Election Universe

Can Google rig elections? – the rebuttal

Can Google rig elections? – the rebuttal
October 08 2015, 14:09

Amit Singhal, senior vice president and software engineer at Google, responded Robert Epstein’s article which suggested that Google had the power to shift the voting preferences of undecided voters. Given the importance of this topic, we had written a post about Epstein’s piece last month.

In this new article, published in Politico on August 26, Singhal questions the validity of Epstein’s arguments claiming that: “There is absolutely no truth to Epstein’s hypothesis that Google could work secretly to influence election outcomes. Google has never ever re-ranked search results on any topic (including elections) to manipulate user sentiment. Moreover, we do not make any ranking tweaks that are specific to elections or political candidates.”

As a way to prove Google’s commitment to election transparency, Singhal points to the Voting Information Project, a partnership between The Pew Charitable Trusts, Google, and the states of the US to ensure that voters have the information about where to vote and what’s on their ballots.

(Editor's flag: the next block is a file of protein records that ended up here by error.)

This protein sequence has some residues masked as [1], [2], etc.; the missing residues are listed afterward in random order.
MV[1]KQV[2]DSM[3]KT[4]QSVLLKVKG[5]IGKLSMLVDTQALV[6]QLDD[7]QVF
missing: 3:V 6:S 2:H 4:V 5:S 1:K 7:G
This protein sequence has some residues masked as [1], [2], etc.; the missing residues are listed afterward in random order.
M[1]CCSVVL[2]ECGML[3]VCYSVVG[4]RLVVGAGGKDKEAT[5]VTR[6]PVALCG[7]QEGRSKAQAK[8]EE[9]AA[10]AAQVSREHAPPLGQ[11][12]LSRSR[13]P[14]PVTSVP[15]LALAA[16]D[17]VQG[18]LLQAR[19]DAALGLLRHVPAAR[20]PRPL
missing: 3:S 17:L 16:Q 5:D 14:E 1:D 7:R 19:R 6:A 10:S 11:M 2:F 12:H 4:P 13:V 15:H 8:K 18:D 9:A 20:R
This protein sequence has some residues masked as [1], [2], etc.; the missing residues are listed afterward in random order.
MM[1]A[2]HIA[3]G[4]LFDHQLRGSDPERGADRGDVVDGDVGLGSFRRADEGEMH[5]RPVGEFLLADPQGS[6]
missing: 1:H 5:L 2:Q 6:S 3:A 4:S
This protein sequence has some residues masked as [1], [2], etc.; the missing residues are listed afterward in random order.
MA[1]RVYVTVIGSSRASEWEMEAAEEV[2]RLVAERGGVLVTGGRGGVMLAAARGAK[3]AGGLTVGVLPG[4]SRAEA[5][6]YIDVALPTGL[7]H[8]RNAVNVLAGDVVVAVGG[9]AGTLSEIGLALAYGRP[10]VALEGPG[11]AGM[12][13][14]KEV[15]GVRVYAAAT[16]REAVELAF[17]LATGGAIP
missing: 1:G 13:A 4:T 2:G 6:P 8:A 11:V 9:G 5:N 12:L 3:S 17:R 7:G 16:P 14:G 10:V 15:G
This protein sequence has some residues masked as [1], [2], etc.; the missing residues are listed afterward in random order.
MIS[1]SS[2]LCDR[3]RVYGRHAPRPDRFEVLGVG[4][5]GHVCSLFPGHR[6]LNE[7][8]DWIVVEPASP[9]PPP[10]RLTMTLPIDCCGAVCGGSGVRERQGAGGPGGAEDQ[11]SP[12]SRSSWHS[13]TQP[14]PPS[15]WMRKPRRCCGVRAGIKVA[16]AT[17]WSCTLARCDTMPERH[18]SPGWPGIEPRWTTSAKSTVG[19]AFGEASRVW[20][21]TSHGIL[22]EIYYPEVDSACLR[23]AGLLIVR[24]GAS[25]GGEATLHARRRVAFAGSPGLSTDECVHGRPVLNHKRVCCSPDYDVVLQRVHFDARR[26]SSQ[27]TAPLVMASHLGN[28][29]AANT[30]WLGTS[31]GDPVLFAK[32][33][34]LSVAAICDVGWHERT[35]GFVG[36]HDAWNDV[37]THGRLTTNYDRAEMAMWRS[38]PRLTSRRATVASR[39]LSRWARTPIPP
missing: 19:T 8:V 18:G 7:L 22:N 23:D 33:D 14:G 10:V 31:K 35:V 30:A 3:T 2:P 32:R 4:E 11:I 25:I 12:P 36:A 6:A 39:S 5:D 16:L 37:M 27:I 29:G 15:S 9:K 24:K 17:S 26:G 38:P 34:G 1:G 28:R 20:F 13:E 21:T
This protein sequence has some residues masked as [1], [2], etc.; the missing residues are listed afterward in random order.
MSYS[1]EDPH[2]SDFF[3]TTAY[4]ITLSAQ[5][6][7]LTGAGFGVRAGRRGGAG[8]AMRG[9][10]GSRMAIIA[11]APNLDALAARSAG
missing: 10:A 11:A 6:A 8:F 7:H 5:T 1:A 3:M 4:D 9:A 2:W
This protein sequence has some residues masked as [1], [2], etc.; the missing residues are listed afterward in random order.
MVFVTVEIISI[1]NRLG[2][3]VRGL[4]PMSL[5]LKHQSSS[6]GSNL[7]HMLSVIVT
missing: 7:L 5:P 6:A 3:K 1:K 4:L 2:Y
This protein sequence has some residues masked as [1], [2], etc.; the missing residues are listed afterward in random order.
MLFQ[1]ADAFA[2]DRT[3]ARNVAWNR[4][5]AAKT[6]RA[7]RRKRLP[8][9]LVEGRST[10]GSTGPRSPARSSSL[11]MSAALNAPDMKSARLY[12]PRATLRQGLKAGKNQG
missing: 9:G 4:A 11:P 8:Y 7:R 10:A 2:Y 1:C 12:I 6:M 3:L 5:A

This debate has been in the news for over a year now, and will probably endure. Back in 2014 the India Times published an article entitled “Did Google Fix Lok Sabha Elections 2014?” which presented the conclusions of Epstein’s studies. Being the 2014 Lok Sabha elections the largest democratic elections ever conducted, the article didn’t go unnoticed and a few days later Alex Hern wrote a piece in The Guardian to rebut the claims.

Putting all the noise aside, there is an underlying problem surfacing here. The advent of IT is bringing a new challenge to election administrators. They need to come up with efficient methods to monitor how information is presented in search engines just as tv and radio air time is controlled during campaigning.

Image via Pixabay